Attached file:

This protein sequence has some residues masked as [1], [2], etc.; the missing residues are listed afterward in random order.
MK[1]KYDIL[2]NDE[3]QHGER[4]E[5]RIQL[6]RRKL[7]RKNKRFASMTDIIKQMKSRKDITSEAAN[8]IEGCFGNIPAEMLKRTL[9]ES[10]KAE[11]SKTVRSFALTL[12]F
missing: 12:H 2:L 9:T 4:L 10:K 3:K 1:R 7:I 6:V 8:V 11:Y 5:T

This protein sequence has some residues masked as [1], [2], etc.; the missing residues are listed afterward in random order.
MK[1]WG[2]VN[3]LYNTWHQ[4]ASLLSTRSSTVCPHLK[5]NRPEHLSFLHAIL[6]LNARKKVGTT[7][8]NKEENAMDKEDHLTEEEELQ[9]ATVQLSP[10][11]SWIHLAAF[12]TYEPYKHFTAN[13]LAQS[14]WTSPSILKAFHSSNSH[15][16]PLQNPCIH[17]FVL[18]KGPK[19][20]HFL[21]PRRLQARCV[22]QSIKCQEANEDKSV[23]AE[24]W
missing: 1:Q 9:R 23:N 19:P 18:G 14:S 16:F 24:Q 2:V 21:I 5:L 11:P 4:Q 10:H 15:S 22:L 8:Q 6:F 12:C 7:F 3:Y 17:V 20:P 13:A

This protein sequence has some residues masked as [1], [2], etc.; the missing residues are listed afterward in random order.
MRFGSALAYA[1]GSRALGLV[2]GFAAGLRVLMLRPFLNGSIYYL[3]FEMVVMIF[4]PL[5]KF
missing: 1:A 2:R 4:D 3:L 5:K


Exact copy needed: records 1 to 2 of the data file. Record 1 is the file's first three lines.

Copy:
This protein sequence has some residues masked as [1], [2], etc.; the missing residues are listed afterward in random order.
MK[1]KYDIL[2]NDE[3]QHGER[4]E[5]RIQL[6]RRKL[7]RKNKRFASMTDIIKQMKSRKDITSEAAN[8]IEGCFGNIPAEMLKRTL[9]ES[10]KAE[11]SKTVRSFALTL[12]F
missing: 12:H 2:L 9:T 4:L 10:K 3:K 1:R 7:I 6:V 8:V 11:Y 5:T

This protein sequence has some residues masked as [1], [2], etc.; the missing residues are listed afterward in random order.
MK[1]WG[2]VN[3]LYNTWHQ[4]ASLLSTRSSTVCPHLK[5]NRPEHLSFLHAIL[6]LNARKKVGTT[7][8]NKEENAMDKEDHLTEEEELQ[9]ATVQLSP[10][11]SWIHLAAF[12]TYEPYKHFTAN[13]LAQS[14]WTSPSILKAFHSSNSH[15][16]PLQNPCIH[17]FVL[18]KGPK[19][20]HFL[21]PRRLQARCV[22]QSIKCQEANEDKSV[23]AE[24]W
missing: 1:Q 9:R 23:N 19:P 18:G 14:S 16:F 24:Q 2:V 21:I 5:L 11:P 4:Q 10:H 15:S 22:L 8:Q 6:F 12:C 7:F 3:Y 17:V 20:P 13:A